Creditors approve Wasaya Airways debt restructuring
Unsecured creditors accepted offer of 10 cents on the dollar to keep First Nations airline solvent
The head of Wasaya Airways says the company's creditors have accepted debt restructuring proposals made at meetings in Thunder Bay this week.
President and CEO Michael Rodyniuk said a pair of meetings, run by insolvency trustees Vine and Williams on Tuesday, took a total of about 20 minutes.
"They have seen that there's more value to Wasaya as an ongoing entity, than there would be if Wasaya were to go away," Rodyniuk said of the First Nations-owned company that services remote communities in northern Ontario.
The outstanding debt amounted to more than $35 million, with approximately $7.85 million of that owed to the Royal Bank of Canada, according to Vine and Williams.
Much of the debt accrued by service providers was "really old debt, accrued decades ago," Rodyniuk said.
A long list of unsecured creditors accepted the company's proposal of 10 cents on every dollar of debt.
According to documents from the insolvency trustees, they include:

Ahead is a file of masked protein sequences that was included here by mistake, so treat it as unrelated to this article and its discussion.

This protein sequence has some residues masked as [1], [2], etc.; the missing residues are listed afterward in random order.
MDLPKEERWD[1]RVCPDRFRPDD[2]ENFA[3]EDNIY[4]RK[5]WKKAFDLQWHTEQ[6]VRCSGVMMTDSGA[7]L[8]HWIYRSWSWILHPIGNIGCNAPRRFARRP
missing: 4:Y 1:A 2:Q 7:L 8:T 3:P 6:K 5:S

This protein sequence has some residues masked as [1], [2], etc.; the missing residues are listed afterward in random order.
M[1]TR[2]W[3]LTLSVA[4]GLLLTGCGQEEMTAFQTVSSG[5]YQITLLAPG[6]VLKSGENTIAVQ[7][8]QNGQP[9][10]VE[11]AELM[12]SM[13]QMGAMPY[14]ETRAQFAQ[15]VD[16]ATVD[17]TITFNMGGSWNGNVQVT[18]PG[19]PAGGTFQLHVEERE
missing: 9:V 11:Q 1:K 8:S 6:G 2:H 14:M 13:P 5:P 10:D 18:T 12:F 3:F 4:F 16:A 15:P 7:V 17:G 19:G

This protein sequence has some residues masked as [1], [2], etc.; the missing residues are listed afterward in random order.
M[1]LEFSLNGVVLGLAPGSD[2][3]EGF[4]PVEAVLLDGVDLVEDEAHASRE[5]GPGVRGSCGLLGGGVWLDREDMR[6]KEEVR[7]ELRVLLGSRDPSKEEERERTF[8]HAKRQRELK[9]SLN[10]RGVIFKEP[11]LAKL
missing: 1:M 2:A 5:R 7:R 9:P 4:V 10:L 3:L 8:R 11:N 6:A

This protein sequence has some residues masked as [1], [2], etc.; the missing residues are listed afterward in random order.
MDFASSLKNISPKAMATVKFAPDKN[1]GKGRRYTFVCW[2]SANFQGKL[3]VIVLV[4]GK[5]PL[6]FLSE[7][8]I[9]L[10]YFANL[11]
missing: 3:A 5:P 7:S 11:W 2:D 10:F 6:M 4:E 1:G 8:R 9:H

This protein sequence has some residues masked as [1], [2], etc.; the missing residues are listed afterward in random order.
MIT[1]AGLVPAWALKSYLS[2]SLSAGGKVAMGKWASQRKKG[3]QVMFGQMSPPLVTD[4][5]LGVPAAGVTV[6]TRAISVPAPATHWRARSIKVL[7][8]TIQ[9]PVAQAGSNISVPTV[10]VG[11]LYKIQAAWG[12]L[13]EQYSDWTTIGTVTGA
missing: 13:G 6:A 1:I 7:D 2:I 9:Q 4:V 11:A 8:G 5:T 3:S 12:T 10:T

- Municipality of Sioux Lookout Airport, owed $316,255.95
- Fort William First Nation, owed $87,354.08
- First Nations Petro Ltd., owed $67,399.91
"We owe a debt of gratitude to those creditors who have been patient with us and have worked with us in this restructuring, Rodyniuk said. "Also to our employees who have been fantastic throughout this process and our First Nations owners — the chiefs and councils and communities have been incredibly supportive."
Rodyniuk said there is renewed confidence in the company since it made significant operational change in 2014.
The restructuring makes Wasaya "bankable," he said, adding the company is "poised to grow," recently buying two new aircraft.
Wasaya is owned by 12 First Nations in Ontario that do not have year-round road access. It has been in business for 26 years.
with files from Jody Porter and Matt Prokopchuk. Edited/packaged by Casey Stranges